Negligent California nursing practices can cause many negative outcomes for elderly patients, including painful bed sores, inadequate supervision, falls or fractures, and even death. Inadequate staffing or staff training at California nursing homes is also a serious problem. Insufficient staffing is an important indicator of the quality of care that your loved one will receive at a California nursing home or hospital. Sadly, not all nursing homes or hospitals make provisions for adequate staffing or staff training. When they fail to do so, it is often elderly patients who suffer.
According to the San Jose Mercury News, an Oakland woman’s death at a California hospital has prompted an investigation. The 66-year-old woman’s death occurred after she received care from a temporary replacement nurse. The hospital had hired 500 replacement nurses when the California Nurses Association staged a strike. The staff nurses were on strike for only one day, but the hospital had already signed the replacement nurses to a five-day contract. When the staff nurses returned to work the next day after the daylong strike, the hospital sent them home.
The hospital’s decision led to tragic consequences for one California woman. According to investigators, the 66-year-old cancer patient at Alta Bates Summit Medical Center died just a few hours after a replacement nurse, who had come from Louisiana, administered a non-prescribed dosage of medication.
Our California elder abuse attorneys recognize that this tragic death raises many questions about the use of replacement nurses in California nursing facilities. In particular, it is concerning that the hospital hired so many replacement nurses at once. That likely means that few, if any, of the nurses knew the layout of the hospital, were aware of protocol or emergency procedures, or were familiar with the hospital’s equipment. A hospital representative stated that backup nurses at Alta Bates work alongside staff nurses to make sure they are up to speed. But since so many replacement nurses were working together at the same time, they likely did not have many colleagues or supervisors who were familiar with the hospital’s equipment or health care standards to turn to for assistance.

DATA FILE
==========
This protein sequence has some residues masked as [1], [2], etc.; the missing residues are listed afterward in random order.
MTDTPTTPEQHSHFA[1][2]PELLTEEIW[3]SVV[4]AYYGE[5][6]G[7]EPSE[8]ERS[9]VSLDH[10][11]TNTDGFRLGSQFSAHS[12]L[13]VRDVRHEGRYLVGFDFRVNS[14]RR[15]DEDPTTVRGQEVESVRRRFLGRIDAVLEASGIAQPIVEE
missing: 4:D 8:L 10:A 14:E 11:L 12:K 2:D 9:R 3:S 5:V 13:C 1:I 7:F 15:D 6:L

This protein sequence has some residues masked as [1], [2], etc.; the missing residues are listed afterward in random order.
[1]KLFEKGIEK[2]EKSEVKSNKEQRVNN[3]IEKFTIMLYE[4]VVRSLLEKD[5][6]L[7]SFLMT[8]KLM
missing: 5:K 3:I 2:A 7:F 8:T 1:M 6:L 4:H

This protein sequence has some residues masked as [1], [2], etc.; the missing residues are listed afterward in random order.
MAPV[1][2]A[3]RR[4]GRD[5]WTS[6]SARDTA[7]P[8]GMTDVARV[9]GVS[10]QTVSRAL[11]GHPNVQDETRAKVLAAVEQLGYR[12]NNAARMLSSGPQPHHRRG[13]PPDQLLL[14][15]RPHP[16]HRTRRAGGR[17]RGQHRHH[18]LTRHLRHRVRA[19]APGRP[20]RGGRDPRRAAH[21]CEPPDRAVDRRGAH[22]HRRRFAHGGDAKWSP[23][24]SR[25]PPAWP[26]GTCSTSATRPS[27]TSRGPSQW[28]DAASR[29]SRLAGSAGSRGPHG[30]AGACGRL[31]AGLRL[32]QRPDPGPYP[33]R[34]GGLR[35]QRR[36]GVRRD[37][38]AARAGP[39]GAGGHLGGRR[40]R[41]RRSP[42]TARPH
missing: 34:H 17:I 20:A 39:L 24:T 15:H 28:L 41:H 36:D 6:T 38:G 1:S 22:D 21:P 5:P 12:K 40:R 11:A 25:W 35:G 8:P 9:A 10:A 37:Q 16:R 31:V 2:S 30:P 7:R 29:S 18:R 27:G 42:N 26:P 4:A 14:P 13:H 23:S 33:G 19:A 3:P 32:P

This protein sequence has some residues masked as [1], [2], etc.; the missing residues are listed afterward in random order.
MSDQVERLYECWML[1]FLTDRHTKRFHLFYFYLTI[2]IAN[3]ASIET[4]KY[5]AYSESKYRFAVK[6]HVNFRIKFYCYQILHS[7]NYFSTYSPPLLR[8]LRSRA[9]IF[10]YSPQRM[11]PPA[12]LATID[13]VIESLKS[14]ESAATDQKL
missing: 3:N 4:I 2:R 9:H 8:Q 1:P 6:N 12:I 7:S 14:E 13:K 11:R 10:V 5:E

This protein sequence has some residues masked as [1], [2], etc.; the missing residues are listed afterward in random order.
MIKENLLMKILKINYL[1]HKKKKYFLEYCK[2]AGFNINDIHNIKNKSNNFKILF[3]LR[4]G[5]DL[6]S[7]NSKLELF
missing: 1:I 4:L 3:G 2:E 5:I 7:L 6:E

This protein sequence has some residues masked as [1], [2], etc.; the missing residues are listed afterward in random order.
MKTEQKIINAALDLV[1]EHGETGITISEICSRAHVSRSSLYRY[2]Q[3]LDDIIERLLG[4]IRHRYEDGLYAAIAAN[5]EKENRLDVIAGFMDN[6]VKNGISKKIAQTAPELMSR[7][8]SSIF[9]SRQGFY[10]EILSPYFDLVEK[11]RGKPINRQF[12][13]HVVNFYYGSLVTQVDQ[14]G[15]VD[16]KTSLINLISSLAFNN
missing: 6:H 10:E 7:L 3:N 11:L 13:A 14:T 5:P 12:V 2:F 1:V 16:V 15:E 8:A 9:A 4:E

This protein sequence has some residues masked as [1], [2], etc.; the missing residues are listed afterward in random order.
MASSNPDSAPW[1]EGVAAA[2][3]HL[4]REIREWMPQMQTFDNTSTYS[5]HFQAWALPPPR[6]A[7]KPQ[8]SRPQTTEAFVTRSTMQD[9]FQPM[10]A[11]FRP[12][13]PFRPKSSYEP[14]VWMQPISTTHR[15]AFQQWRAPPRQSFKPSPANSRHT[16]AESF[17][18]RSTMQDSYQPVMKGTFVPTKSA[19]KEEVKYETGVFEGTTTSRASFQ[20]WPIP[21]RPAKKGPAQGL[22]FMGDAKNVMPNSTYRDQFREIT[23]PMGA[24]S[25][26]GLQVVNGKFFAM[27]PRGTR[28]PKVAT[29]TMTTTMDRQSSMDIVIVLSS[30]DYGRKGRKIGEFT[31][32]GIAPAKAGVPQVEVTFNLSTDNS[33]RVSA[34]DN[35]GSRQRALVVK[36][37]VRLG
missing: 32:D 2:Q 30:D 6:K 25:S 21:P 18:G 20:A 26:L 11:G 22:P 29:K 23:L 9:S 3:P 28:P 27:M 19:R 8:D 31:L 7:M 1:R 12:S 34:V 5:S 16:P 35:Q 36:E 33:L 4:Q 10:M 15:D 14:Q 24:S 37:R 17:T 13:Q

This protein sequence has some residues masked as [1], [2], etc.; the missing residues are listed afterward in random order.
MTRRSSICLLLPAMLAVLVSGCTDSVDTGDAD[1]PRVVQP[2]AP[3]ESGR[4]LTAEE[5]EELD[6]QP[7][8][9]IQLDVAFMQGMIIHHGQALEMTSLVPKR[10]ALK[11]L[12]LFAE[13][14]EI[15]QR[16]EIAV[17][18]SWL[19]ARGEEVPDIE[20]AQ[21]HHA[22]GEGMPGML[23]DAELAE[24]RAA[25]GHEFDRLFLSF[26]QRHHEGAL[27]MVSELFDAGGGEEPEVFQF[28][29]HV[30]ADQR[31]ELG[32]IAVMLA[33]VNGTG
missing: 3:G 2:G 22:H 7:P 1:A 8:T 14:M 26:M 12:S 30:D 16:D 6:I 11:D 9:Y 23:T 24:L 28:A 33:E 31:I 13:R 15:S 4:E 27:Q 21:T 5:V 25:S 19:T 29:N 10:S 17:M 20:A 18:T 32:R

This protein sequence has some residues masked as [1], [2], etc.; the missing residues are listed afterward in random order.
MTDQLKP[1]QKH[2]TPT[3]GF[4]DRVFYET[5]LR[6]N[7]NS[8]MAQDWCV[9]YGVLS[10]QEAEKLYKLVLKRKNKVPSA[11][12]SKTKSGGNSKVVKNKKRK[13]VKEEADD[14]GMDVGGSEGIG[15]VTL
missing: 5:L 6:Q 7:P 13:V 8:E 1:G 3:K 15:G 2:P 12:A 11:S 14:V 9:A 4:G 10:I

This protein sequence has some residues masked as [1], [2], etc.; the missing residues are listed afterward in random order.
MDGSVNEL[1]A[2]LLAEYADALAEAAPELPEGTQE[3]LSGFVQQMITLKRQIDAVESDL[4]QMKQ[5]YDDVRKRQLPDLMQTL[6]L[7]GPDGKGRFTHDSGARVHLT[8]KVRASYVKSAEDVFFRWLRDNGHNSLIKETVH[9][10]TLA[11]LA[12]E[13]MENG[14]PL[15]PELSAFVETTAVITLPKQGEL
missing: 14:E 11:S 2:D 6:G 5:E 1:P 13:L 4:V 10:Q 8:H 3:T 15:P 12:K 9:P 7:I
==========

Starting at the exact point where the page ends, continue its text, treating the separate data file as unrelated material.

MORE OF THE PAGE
The California hospital is working with investigators, as well as conducting its own internal investigations, but the hospital representative stated that the death—while tragic—was a significant “medical error” rather than a result of the policy of using replacement nurses. The representative stated that using replacement or temporary nurses is a common practice. Howeve, the San Jose Mercury News reported that using replacement or temporary nurses in hospitals for extended periods likely increases the risk of medical mistakes that could harm patients. In fact, it seems that using large numbers of replacement or temporary nurses for even a short time may also present a serious risk of harm to elderly patients.
Our San Diego nursing home abuse lawyers know that hospitals and nursing homes must make provisions when emergencies arise, so that they can comply with California health care standards. The attorneys at the Walton Firm are well versed in California elder abuse law and know that all of our elders are entitled to live in dignity and to receive the best care possible, regardless of whether they are residing in their own home, a nursing facility, or a hospital. If you believe an elderly relative or loved one is receiving inadequate medical care, please reach out to a qualified legal professional to learn more about your rights.
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